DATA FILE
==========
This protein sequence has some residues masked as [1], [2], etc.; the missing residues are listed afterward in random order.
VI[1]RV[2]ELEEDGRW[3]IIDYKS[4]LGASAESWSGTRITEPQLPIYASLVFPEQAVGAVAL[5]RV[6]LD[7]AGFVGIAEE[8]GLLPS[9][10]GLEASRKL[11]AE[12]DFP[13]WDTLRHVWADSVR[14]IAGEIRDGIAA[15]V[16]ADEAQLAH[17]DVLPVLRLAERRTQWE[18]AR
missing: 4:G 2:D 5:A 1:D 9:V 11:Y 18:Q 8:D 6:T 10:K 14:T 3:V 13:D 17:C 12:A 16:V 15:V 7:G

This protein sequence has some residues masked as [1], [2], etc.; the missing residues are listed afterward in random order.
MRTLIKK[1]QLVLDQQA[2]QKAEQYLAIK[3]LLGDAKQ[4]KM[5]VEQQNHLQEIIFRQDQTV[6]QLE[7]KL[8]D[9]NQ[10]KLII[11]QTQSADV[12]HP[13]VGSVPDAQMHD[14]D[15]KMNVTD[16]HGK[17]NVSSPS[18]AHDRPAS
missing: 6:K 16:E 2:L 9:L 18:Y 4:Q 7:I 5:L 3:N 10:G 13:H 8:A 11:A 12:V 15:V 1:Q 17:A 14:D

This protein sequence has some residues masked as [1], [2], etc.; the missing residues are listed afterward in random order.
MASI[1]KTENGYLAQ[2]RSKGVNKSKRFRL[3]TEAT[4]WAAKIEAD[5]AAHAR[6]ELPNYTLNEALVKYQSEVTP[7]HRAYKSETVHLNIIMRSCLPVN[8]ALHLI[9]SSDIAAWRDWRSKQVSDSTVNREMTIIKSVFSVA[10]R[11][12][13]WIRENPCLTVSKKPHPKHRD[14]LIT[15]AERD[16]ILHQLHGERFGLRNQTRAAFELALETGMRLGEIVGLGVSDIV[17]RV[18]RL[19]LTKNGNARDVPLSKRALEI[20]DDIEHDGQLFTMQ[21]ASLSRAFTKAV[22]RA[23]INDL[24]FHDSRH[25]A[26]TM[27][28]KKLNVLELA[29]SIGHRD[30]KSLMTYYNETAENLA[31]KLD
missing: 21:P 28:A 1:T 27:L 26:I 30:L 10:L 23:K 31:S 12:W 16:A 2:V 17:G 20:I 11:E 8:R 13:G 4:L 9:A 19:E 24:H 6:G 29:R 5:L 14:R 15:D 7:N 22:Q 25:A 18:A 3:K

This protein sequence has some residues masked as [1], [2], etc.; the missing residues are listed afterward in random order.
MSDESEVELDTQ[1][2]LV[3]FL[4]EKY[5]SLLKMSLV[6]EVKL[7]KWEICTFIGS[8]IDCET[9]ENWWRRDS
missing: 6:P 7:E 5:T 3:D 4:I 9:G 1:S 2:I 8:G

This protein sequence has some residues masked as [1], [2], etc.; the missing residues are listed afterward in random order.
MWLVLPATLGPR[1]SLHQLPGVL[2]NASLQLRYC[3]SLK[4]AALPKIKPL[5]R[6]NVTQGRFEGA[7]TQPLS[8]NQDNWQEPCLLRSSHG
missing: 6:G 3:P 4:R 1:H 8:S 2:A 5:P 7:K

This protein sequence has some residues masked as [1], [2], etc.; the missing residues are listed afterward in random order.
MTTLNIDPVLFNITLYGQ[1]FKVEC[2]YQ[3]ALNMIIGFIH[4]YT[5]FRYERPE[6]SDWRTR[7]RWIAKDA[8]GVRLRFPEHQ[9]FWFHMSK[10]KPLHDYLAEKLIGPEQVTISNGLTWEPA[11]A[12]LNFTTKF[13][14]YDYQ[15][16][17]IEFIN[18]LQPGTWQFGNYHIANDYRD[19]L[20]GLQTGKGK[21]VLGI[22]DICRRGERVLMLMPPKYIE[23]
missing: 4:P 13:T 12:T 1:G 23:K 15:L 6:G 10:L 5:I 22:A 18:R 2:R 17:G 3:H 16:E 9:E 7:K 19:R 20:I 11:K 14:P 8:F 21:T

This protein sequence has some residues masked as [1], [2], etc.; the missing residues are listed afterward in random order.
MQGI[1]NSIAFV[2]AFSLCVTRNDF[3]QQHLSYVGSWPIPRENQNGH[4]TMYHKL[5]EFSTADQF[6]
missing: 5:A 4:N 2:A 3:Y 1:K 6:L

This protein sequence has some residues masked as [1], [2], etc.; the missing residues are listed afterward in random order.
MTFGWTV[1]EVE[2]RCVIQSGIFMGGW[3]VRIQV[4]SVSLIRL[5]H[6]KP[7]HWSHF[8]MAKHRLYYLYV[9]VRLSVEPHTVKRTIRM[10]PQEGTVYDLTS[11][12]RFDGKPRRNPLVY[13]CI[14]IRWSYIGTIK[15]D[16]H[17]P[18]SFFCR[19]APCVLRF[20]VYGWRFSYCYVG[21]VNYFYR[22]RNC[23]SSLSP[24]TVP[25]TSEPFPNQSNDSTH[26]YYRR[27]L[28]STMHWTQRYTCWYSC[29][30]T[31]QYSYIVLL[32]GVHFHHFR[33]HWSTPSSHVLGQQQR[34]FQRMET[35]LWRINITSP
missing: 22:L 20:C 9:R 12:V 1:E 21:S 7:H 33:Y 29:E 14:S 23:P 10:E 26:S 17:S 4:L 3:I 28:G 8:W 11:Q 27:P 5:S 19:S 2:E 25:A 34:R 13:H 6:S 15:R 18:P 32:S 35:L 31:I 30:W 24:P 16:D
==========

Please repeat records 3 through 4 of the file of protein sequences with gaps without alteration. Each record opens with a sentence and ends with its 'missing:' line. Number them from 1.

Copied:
This protein sequence has some residues masked as [1], [2], etc.; the missing residues are listed afterward in random order.
MASI[1]KTENGYLAQ[2]RSKGVNKSKRFRL[3]TEAT[4]WAAKIEAD[5]AAHAR[6]ELPNYTLNEALVKYQSEVTP[7]HRAYKSETVHLNIIMRSCLPVN[8]ALHLI[9]SSDIAAWRDWRSKQVSDSTVNREMTIIKSVFSVA[10]R[11][12][13]WIRENPCLTVSKKPHPKHRD[14]LIT[15]AERD[16]ILHQLHGERFGLRNQTRAAFELALETGMRLGEIVGLGVSDIV[17]RV[18]RL[19]LTKNGNARDVPLSKRALEI[20]DDIEHDGQLFTMQ[21]ASLSRAFTKAV[22]RA[23]INDL[24]FHDSRH[25]A[26]TM[27][28]KKLNVLELA[29]SIGHRD[30]KSLMTYYNETAENLA[31]KLD
missing: 21:P 28:A 1:T 27:L 26:I 30:L 10:L 23:K 31:S 12:W 16:A 2:V 17:G 20:I 11:E 8:R 13:G 4:L 9:A 19:E 24:H 6:G 29:R 5:L 14:R 15:D 7:N 22:Q 25:A 18:A 3:K

This protein sequence has some residues masked as [1], [2], etc.; the missing residues are listed afterward in random order.
MSDESEVELDTQ[1][2]LV[3]FL[4]EKY[5]SLLKMSLV[6]EVKL[7]KWEICTFIGS[8]IDCET[9]ENWWRRDS
missing: 6:P 7:E 5:T 3:D 4:I 9:G 1:S 2:I 8:G